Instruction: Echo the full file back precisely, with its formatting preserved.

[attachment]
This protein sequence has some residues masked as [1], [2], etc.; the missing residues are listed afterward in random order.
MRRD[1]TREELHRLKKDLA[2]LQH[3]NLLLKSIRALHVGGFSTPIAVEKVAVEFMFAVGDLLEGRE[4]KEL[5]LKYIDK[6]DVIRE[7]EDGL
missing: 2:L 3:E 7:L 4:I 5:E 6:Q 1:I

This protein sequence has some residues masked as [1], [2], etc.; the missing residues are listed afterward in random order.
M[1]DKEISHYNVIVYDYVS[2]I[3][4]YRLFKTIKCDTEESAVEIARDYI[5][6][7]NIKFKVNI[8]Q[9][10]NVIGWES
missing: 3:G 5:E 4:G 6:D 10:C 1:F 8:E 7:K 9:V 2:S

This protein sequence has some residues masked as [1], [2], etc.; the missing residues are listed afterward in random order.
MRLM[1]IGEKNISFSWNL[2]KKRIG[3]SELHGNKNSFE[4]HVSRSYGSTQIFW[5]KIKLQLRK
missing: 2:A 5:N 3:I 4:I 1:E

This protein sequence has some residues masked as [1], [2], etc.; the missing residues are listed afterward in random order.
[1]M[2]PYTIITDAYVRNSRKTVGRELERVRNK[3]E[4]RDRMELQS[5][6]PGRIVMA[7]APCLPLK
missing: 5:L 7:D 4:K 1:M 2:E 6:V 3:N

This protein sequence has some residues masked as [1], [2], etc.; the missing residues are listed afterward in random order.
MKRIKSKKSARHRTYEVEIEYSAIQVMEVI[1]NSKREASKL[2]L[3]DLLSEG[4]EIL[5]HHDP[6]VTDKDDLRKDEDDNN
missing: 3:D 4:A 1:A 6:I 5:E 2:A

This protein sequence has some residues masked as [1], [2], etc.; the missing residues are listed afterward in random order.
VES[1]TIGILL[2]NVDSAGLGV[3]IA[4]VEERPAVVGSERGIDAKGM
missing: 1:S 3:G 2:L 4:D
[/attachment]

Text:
This protein sequence has some residues masked as [1], [2], etc.; the missing residues are listed afterward in random order.
MRRD[1]TREELHRLKKDLA[2]LQH[3]NLLLKSIRALHVGGFSTPIAVEKVAVEFMFAVGDLLEGRE[4]KEL[5]LKYIDK[6]DVIRE[7]EDGL
missing: 2:L 3:E 7:L 4:I 5:E 6:Q 1:I

This protein sequence has some residues masked as [1], [2], etc.; the missing residues are listed afterward in random order.
M[1]DKEISHYNVIVYDYVS[2]I[3][4]YRLFKTIKCDTEESAVEIARDYI[5][6][7]NIKFKVNI[8]Q[9][10]NVIGWES
missing: 3:G 5:E 4:G 6:D 10:C 1:F 8:E 7:K 9:V 2:S

This protein sequence has some residues masked as [1], [2], etc.; the missing residues are listed afterward in random order.
MRLM[1]IGEKNISFSWNL[2]KKRIG[3]SELHGNKNSFE[4]HVSRSYGSTQIFW[5]KIKLQLRK
missing: 2:A 5:N 3:I 4:I 1:E

This protein sequence has some residues masked as [1], [2], etc.; the missing residues are listed afterward in random order.
[1]M[2]PYTIITDAYVRNSRKTVGRELERVRNK[3]E[4]RDRMELQS[5][6]PGRIVMA[7]APCLPLK
missing: 5:L 7:D 4:K 1:M 2:E 6:V 3:N

This protein sequence has some residues masked as [1], [2], etc.; the missing residues are listed afterward in random order.
MKRIKSKKSARHRTYEVEIEYSAIQVMEVI[1]NSKREASKL[2]L[3]DLLSEG[4]EIL[5]HHDP[6]VTDKDDLRKDEDDNN
missing: 3:D 4:A 1:A 6:I 5:E 2:A

This protein sequence has some residues masked as [1], [2], etc.; the missing residues are listed afterward in random order.
VES[1]TIGILL[2]NVDSAGLGV[3]IA[4]VEERPAVVGSERGIDAKGM
missing: 1:S 3:G 2:L 4:D